Three months ago, through surprising circumstances, nine writers (including myself) had a chance to create a collaborative digital writing project from the ground up. There was no framework in the beginning. There was no "final vision." There was only the creative process, the creative contributors, and one generous student's dining points. There was Los Angeles. There were many, many gifs.
We gathered our work around our shared space: the Los Angeles area, what it means, what it is, and what it is not. We wrote. We revised. We negotiated. We disagreed. We kept writing. Now, we have a completed, collaborative piece of communicative art, Re:Place. There is good writing here. This writing is also temporal, a digital art installationthat will exist while it exists, and one that we knew was never meant to last forever. I'll be reflecting on the project a little more in another blog, but I can tell you that it was one of the best projects I've ever worked on.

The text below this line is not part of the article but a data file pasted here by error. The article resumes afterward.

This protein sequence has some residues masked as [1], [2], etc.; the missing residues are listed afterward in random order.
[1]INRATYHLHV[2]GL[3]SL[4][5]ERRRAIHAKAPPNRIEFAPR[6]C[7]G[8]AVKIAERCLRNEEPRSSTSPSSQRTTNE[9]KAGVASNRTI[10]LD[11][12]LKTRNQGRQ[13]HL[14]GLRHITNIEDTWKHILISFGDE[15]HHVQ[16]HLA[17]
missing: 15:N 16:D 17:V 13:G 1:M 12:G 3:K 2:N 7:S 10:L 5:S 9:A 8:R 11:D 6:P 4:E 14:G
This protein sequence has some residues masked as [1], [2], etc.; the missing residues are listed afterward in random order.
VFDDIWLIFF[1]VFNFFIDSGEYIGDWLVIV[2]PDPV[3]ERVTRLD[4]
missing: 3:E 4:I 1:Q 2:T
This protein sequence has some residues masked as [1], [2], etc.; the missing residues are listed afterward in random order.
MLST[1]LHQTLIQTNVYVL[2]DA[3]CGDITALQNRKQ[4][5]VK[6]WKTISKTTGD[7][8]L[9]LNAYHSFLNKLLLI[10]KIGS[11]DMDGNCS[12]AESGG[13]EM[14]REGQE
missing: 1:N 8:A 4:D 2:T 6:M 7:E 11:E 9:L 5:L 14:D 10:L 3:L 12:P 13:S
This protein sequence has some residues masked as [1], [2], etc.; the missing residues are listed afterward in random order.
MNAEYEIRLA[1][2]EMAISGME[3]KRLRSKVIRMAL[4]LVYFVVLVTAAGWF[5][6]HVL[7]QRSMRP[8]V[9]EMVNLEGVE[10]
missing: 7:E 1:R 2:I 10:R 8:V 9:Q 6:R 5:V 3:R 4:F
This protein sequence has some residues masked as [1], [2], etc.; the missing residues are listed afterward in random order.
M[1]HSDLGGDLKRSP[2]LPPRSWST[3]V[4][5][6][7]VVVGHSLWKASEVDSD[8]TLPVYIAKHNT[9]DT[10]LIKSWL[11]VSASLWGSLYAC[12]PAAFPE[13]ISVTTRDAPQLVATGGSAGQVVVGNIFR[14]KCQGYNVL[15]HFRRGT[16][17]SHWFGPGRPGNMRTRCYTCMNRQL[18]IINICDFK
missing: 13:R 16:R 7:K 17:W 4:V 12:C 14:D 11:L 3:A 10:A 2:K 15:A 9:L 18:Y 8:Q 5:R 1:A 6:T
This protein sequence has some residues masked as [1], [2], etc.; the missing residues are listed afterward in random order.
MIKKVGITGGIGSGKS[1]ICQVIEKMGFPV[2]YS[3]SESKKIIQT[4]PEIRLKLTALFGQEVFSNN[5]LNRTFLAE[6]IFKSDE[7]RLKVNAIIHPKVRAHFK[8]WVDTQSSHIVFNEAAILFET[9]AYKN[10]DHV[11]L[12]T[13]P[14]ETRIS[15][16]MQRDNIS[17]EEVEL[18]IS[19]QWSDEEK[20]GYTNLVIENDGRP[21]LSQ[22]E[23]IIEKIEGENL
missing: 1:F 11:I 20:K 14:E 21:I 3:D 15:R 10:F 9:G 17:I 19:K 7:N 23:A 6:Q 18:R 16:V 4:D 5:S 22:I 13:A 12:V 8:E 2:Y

In addition to contributing poems, I also helped with the flow and the design of the site, so here are a few tips to help you explore:
- Start with a pathway: whether it is verse, image, or story. Follow.
- Use the tags at the bottom of each post to see works related to each other, or just click around and read whatever strikes your fancy. I can honestly say that everything you'll find is worth reading.
- Use the links within pieces to get a bigger sense of what is possible in digital art. We didn't know when we started how much we could do. I think all nine of us are proud of what we accomplished.
- Share the project with people wondering if they can do work collaboratively. While I won't give away too much about how authorship broke down, I can tell you that every single piece has an individual author, and that each author contributed to the general project by bringing their individuality into a collective and finding the connections.